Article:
ASCII, UTF-8, and Latin-1 Coding Nuances

I got thrown off quite a few times when there are textual fields covering names of people or companies across the globe. The error message I frequently received is:

‘ascii’ codec can’t encode character u’\u2019′ in position 16: ordinal not in range(128)

Various encoding system applied causes the issues, hence it’s needed to dig deeper into the mechanism behind to solve this problem.

I am referencing a great explanation from the stackoverflow founder Joel Spolsky, writing his post of this knowledge., where he quipped that “plain text = ascii = characters are 8 bits” is not only wrong, it’s hopelessly wrong”, it’s time, “it does not make sense to have a string without knowing what encoding it uses. ”

We all know some basic computer architectural theory that the computer can only process binary input 1 or 0, representing switch on or off status. In an 8 binary system, a letter A can be mapped to  0100 0001. Unicode is a computing industry standard for the consistent encoding, representation, and handling of text expressed in most of the world’s writing systems, the latest version of Unicode contains a repertoire of over 136,000 characters covering 139 modern and historic scripts, as well as multiple symbol sets. The Unicode standard defines UTF-8UTF-16, and UTF-32, and several other encodings are in use. The most commonly used encodings are UTF-8, UTF-16 and UCS-2, a precursor of UTF-16. UTF-8, dominantly used by websites (over 90%), uses one byte for the first 128 code points, and up to 4 bytes for other characters. The first 128 Unicode code points are the ASCII characters, so an ASCII text is a UTF-8 text. (from wiki).

UTF-8 was another system for storing your string of Unicode code points, those magic U+ numbers, in memory using 8-bit bytes. In UTF-8, every code point from 0-127 is stored in a single byte. Only code points 128 and above are stored using 2, 3, in fact, up to 6 bytes.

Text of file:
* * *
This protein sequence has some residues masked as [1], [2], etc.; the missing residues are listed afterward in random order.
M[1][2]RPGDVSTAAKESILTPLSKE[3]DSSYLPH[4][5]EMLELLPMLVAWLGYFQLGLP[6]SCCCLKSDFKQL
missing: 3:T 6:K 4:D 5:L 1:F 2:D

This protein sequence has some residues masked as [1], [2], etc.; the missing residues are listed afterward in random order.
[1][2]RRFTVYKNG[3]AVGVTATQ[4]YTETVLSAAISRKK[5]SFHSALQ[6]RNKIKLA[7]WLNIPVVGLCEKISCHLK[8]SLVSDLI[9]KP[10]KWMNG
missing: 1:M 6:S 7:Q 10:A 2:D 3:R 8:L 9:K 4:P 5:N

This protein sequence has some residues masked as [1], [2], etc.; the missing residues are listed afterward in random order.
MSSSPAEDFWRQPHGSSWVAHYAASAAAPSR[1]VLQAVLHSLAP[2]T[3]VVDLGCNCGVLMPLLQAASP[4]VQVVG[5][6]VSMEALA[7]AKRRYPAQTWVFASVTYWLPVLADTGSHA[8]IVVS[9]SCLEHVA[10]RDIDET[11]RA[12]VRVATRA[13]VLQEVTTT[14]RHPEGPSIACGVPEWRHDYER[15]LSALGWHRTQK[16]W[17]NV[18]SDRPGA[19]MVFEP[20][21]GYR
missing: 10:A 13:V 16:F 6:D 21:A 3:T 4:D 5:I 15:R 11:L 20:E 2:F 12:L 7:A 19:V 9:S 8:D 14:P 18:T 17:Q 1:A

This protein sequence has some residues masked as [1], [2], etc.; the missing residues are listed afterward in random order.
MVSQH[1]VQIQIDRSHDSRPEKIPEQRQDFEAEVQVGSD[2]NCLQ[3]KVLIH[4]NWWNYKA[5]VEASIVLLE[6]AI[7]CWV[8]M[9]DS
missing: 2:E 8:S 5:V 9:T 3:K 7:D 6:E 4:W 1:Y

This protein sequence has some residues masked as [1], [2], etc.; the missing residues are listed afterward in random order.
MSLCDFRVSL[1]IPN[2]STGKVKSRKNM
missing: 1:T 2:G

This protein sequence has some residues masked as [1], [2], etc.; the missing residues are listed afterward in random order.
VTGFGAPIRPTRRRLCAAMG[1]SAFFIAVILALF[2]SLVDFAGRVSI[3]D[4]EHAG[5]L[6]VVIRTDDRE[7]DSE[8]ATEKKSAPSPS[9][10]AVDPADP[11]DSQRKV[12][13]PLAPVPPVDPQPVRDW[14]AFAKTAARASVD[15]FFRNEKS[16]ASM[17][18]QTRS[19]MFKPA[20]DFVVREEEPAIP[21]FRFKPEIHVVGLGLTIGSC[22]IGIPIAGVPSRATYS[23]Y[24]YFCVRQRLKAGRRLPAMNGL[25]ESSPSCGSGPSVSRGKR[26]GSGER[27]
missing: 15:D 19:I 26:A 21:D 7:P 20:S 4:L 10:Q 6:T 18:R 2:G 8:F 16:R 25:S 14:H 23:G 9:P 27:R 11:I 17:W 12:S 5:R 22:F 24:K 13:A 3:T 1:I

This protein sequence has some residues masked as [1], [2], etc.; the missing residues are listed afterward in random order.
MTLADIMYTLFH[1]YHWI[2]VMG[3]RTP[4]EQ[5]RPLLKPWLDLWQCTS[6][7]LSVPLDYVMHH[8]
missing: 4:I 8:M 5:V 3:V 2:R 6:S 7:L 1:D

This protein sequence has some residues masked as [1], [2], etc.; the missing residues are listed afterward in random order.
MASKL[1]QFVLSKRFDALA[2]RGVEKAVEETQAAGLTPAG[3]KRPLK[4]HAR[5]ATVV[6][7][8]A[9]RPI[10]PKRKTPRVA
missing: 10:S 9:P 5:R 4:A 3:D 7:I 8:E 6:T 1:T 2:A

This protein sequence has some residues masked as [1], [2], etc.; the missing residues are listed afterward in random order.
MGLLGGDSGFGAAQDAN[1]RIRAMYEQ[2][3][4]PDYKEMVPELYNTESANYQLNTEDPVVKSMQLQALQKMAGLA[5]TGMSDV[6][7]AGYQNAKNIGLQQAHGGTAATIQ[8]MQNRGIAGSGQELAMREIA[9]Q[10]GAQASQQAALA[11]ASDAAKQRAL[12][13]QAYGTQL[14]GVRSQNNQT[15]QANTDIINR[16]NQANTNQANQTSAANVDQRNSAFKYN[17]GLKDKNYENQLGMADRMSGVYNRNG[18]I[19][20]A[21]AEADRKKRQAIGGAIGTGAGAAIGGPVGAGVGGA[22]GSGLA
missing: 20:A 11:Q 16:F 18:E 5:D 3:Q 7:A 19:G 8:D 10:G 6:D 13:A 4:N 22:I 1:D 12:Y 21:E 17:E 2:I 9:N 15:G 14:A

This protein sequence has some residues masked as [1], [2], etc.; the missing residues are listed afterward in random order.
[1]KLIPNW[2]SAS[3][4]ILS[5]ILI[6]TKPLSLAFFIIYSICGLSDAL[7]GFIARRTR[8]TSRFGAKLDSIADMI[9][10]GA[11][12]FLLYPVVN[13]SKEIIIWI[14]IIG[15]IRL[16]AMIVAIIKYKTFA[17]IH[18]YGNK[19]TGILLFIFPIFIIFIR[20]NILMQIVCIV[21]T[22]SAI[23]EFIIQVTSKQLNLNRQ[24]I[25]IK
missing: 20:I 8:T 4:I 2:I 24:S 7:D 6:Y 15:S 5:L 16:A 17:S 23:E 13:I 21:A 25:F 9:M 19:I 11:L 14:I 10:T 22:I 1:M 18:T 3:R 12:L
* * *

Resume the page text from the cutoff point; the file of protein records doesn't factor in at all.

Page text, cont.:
Unicode was meant to  – a brave effort – create a single character set that included every reasonable writing system on the planet. But in Unicode, the letter A is platonic ideal. Every platonic letter in every alphabet is assigned a magic number by the Unicode consortium which is written like this: U+0639. this magic number is called a code point. so a string “Hello”, in Unicode’s code points is U+0048 U+0065 U+006C U+006C U+006F.

When there’s no equivalent for the Unicode code point you’re trying to represent in the encoding system UTF-8, usually, you will get a little question mark: ? or, been thrown an error as displayed previously.

Some popular encodings of English text are Windows-1252 (the Windows 9x standard for Western European languages) and ISO-8859-1, aka Latin-1 (also useful for any Western European language). To address this issue or error, the following python lines will help,

ppu[‘Individual Name’] = ppu[‘Individual Name’].str.decode(‘latin-1’).str.encode(‘utf’)
ppu[‘title’] = ppu[‘title’].str.decode(‘latin-1’).str.encode(‘utf’)

import codecs
def changeencode(data, cols):
for col in cols:
data[col] = data[col].str.decode(‘iso-8859-1’).str.encode(‘utf-8’)
return data

#encoding error function
def changeencode(data, cols):
for col in cols:
data[col] = data[col].str.decode(‘latin-1’).str.encode(‘utf-8’)
return data

Note, on Windows, many editors assume the default ANSI encoding (CP1252 on US Windows) instead of UTF-8 if there is no byte order mark (BOM) at the start of the file.
pet_df.to_csv(‘checkingst.csv’, encoding=’utf-8-sig’)



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